As a follow up to my The Story Garage article, I want to highlight another exciting Black Rock success. Over the last couple of years I’ve been following the pursuits of the Black Rock Riverside Alliance (BRRAlliance), which have resulted in numerous monumental accomplishments, from the vast introduction of urban wildlife habitats to the rehab of a number of critical storefronts.
Along the way I’ve been chatting with BRRAlliance Project Manager Anne McCooey, who is always full of energy and zeal, because she loves what she does. And she does a lot, along with her team!
Not only are there a number of game changing projects underway, BRRAlliance’s offices recently relocated to a new headquarters at 43 Hamilton Street, corner of Dearborn Street. The organization is now located on the first floor, in a space that was once home to a neighborhood bakery. McCooey told me that there is now enough room for the Alliance to host meetings for between 34-40 people, non-covid times. There’s also room for programming, along with 6 work stations, office space, 2 bathrooms, storage, and a garage (for community garden supplies and equipment).
The move into a new neighborhood space also prompted a spin-off for the Black Rock Historical Society (BRHS) which relocated over to 436 Amherst Street – the two organizations formerly shared a storefront on Niagara Street. I will have more news on the reopening of BRHS in coming days.
Aside from successfully anchoring itself in the heart of Black Rock, one of the most exciting recent revelations to come to pass (for the Alliance) is the official certification of the city of Buffalo as a Community Wildlife Habitat by the National Wildlife Federation. I discussed the ramifications of this designation back in April. According to McCooey, this is a huge feat for the city, as Buffalo is now deemed the 15th largest qualifying nature habitat in the US, designated by the National Wildlife Federation’s Community Wildlife Habitat Program. “They said that it would take 3 years for a city of this size to do it,” said McCooey. “We did it in 18 months. It’s the largest in NY State.”
McCooey credited the cooperative nature of Buffalo in undertaking the accomplishment, citing the City of Buffalo (Andy Rabb, Deputy Commissioner for Parks and Recreation) and its help certifying 36 parks as wildlife habitats. A number of garden organizations also participated, as did numerous citizens – altogether, there are 229 certified individual properties (and counting). Grassroots Gardens also enabled 8 schools and community gardens to be certified. That means that there are more birdbaths, native plants, pollinators, rain gardens, rain barrels, and all sorts of other ‘nature friendly’ amenities scattered throughout the city, all of which contribute to an expansive – and ecologically imperative – Habitat Project.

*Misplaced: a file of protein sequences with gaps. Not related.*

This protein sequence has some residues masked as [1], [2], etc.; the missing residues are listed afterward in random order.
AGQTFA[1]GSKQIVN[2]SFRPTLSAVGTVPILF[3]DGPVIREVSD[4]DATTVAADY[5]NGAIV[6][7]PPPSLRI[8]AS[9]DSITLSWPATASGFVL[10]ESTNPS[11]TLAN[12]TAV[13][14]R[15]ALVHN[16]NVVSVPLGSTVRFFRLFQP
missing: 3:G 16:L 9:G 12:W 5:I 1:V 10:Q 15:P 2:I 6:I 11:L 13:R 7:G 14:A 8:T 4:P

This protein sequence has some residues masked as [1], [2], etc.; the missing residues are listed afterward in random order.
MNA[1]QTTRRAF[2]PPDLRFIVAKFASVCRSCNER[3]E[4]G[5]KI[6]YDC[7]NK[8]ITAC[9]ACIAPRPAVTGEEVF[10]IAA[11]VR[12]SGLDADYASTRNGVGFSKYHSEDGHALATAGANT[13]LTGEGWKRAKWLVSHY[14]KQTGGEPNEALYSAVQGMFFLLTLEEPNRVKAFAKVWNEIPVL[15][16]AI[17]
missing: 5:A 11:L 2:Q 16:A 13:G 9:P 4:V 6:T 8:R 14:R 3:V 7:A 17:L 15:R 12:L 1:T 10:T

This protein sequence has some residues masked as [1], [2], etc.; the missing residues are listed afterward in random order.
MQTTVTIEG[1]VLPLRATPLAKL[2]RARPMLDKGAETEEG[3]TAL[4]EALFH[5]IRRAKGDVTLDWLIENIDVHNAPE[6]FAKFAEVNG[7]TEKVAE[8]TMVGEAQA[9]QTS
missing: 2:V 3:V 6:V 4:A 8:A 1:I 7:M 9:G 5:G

“Everyone is thinking about their little urban lots and saying that they can make better spaces where nature can thrive,” McCooey told me. “So far, my proudest moment was when someone said that they saw a fox in the neighborhood (on social media), and instead of people panicking and saying, ‘call the DEC!’ or ‘shoot it!’ they said, ‘let it be.’ Previously, they would have wanted it removed, but now they understand that we can all cohabitate together – people with nature. It was at that moment that I knew that we were successful in our efforts. We are creating a habitat… a community… for wildlife, and pollinators, and people… all in the city. Now we need to make this a regional movement.”
In subsequent articles, I will get back to the business at hand in Black Rock, at Market Square. There are a number of business shake-ups at the moment, some exciting news on the storefront renovation front, as well as progress with the new streetscape that should be breaking ground soon.
Lead image: New BRRAlliance home – the landlord has plans to redo the storefront